Letters to the editor for the week of August 22nd 

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Keeping IPPs in the news

In response to Bruce Kay's patronizing "letter to the editor" (Pique, Aug.15) which accused me of sending in "weekly repetition (sic) of wildly divergent, speculative and often irrelevant assertions," firstly, thanks to Bruce for being a loyal reader! Secondly, I repeat myself in the hope that more B.C.ers will wake up to the harms that BC Liberal's "Clean" Energy policy inflicts on B.C. taxpayers (increased utility rates), on BC Hydro (likely bankruptcy and privatization due to highly priced private power that B.C. does not need) and on our public land (diversion of many fish-bearing rivers coupled with the industrialization and fragmentation of wilderness areas without any little regard for cumulative impacts).

Bruce, like many other B.C.ers, seems unaware of, or perhaps willfully blind, to the fact that river diversion projects are not as green as independent power producers (IPPs) would like the public to think. A June 2013 report (http://onlinelibrary.wiley.com/doi/10.1002/wrcr.20243/abstract?goback=%2Egmp_4928907%2Egde_4928907_member_231470679#%21) highlights that river diversion projects often have greater impacts on habitat and hydrology — sometimes by several orders of magnitude — than of large dams, including due to the dewatering of rivers. So contrary to Kay's claim that technology is not an issue, this peer-reviewed research found that it is.

Kay's claim regarding Ashlu's "one event of water-flow management error" is also erroneous. A government report (Menezes 2012 Operational Non-compliance Report) stated that Innergex's Ashlu river diversion project had three reported incidents in 2010, which resulted in killed or stranded fish.

The same government report found that Innergex's Fitzsimmons Creek diversion project had the highest number of reported non-compliance incidents with in-stream flow requirements (IFR), namely 22 incidents.

This was more than three times the number of reported IFR non-compliance incidents than the second worst offender.

I could go on but risk repeating myself given that the report found 700 reported incidents of non-compliance by IPPs in 2010 in southwest B.C. The Menezes Report stressed that there may well have been many more non-compliance incidents than the ones reported by IPPs, including Innergex. Another government report highlighted IPPs' wide spread non-compliance with their monitoring commitments (http://www.dfo-mpo.gc.ca/Library/348172.pdf).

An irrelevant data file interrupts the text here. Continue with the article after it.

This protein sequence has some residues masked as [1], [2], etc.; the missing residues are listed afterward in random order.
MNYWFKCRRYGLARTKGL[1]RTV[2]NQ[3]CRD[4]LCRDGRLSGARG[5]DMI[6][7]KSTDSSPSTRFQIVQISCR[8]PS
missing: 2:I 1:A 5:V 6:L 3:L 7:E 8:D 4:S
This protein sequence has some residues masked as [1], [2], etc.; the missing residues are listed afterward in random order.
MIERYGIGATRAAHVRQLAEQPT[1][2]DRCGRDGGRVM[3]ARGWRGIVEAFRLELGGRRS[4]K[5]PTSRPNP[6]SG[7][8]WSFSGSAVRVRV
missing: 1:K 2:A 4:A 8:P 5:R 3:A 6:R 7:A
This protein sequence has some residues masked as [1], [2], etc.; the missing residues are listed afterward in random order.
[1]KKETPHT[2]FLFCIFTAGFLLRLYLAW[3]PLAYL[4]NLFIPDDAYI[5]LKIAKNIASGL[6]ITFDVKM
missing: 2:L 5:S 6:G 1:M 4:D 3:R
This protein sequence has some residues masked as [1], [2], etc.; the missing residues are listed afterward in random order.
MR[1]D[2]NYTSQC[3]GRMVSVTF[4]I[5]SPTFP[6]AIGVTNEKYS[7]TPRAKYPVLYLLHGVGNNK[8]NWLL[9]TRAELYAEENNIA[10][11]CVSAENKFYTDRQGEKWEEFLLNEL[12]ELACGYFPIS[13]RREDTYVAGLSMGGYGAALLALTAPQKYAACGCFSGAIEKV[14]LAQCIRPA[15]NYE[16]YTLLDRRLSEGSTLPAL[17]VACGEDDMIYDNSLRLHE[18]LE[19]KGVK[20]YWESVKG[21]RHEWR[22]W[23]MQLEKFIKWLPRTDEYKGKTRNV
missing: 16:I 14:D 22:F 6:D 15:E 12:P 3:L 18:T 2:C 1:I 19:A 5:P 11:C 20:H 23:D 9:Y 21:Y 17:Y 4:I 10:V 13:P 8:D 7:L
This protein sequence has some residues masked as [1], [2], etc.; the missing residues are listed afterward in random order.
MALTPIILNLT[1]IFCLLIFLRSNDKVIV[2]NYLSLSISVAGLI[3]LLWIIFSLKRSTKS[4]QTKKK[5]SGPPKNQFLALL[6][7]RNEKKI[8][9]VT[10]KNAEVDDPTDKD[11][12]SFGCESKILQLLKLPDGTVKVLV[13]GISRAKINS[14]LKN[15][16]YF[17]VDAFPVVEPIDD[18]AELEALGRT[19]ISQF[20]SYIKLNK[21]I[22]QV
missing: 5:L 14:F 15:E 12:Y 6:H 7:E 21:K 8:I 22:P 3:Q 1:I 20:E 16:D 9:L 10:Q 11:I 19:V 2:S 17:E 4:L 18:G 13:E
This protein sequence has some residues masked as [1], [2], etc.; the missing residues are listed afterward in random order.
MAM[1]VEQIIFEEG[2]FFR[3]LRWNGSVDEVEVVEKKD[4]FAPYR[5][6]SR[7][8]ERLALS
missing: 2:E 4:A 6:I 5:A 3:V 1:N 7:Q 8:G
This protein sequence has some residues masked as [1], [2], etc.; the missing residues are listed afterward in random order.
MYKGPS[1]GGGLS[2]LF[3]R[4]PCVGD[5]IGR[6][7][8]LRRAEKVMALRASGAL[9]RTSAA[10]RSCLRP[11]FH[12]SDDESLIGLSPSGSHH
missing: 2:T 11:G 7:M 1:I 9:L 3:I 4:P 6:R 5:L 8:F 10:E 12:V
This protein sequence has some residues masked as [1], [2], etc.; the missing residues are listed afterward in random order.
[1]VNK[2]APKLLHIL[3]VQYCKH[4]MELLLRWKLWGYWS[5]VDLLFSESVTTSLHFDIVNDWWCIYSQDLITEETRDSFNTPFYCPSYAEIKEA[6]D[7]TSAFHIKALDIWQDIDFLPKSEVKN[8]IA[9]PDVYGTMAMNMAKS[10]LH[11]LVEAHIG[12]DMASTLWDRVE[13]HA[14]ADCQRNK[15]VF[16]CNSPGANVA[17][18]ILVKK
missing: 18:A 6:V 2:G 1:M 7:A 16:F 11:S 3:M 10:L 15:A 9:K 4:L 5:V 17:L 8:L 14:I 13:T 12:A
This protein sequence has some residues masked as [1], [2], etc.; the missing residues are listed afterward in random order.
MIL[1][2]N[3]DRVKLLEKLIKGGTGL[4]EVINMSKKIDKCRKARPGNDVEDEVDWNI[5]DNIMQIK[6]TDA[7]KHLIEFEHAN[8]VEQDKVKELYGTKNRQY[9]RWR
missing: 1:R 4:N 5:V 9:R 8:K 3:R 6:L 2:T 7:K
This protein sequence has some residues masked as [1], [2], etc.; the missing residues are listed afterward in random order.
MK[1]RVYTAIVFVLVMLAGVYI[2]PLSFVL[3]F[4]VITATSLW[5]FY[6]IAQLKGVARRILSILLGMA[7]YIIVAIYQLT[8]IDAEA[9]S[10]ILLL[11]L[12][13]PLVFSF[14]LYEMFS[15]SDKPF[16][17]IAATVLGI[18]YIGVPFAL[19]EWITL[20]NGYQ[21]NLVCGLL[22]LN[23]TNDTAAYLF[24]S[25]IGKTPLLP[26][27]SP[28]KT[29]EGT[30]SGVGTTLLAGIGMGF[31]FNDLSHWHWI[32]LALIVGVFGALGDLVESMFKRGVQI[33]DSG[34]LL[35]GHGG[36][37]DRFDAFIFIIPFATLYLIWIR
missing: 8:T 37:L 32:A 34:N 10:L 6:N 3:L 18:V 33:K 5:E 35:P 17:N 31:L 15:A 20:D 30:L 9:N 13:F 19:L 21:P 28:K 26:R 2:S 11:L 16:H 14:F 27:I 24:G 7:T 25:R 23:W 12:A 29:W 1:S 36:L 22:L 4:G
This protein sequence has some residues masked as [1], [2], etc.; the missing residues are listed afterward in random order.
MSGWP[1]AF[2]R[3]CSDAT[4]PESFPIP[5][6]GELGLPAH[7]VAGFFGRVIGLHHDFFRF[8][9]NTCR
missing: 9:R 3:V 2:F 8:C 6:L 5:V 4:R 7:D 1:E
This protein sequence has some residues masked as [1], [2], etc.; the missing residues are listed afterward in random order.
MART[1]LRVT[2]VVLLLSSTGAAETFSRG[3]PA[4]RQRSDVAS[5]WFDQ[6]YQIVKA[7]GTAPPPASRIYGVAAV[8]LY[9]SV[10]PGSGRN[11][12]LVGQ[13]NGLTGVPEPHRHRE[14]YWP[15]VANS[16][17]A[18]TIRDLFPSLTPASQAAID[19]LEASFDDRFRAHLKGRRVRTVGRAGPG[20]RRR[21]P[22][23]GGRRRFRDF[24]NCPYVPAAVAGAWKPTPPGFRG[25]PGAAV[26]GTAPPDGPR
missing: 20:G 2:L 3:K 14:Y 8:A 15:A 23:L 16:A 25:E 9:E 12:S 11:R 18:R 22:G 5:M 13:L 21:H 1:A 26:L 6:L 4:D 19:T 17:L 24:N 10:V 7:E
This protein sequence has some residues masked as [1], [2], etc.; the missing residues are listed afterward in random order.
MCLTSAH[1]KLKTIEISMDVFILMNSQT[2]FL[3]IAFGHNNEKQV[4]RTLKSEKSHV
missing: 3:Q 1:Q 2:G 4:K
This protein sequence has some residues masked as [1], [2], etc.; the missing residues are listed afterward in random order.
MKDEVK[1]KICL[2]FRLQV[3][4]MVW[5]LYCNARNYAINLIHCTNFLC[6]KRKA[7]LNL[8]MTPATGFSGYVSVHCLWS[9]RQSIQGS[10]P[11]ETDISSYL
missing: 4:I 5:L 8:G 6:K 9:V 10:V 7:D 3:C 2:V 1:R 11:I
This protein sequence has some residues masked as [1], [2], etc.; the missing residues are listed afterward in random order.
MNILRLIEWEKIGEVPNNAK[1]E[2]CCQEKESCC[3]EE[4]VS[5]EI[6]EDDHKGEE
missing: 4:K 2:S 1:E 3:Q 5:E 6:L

On the issue of climate change, a financially viable BC Hydro with money to upgrade its existing hydro projects is a much better tool against climate change than allowing IPPs to divert hundreds of rivers, especially given the absence of any regional or provincial planning process.     

Last but not least, I support micro-hydro projects with minimal dewatering that supply power locally; are not located in fish-bearing creeks or in areas where there are species at risk or threatened grizzly bear populations.

These projects do not require massive infrastructure, such as a 72-km transmission line like Innergex/Creek Power Inc.'s Upper Lillooet River Hydro Project or the 344-km northwest one.

My beef against river diversion projects has nothing to do with NIMBYism but with poor policy, B.C.'s flawed environmental assessment process, the lack of meaningful public input; the undermining of democracy due to Bill 30, etc., etc. but I repeat myself.

Louise Taylor


Volunteering for Crankworx

My wife and I have just return from a two-week stay in the Whistler-Pemberton area where we had a great time with our son (Colin) and daughter-in-law (Erica), but also thoroughly enjoyed Crankworx.

From the bike activities, to the night-time slide shows/videos, to the vendors/sponsors tents it was a great show.

We were hooked the day we watched the Enduro where we cheered for a local racer (Davis) and learned about volunteering.

Both Diane and I volunteered on two occasions and got to know a great bunch of dedicated volunteers who support Crankworx.

The core volunteer group and course/activity teams are working late in the day and are back early in the morning to facilitate the entire Crankworx show. Truly the show could not go on without them.

Thank you Whistler and thank you volunteers.

Robert Fisher
Belleville, Ontario

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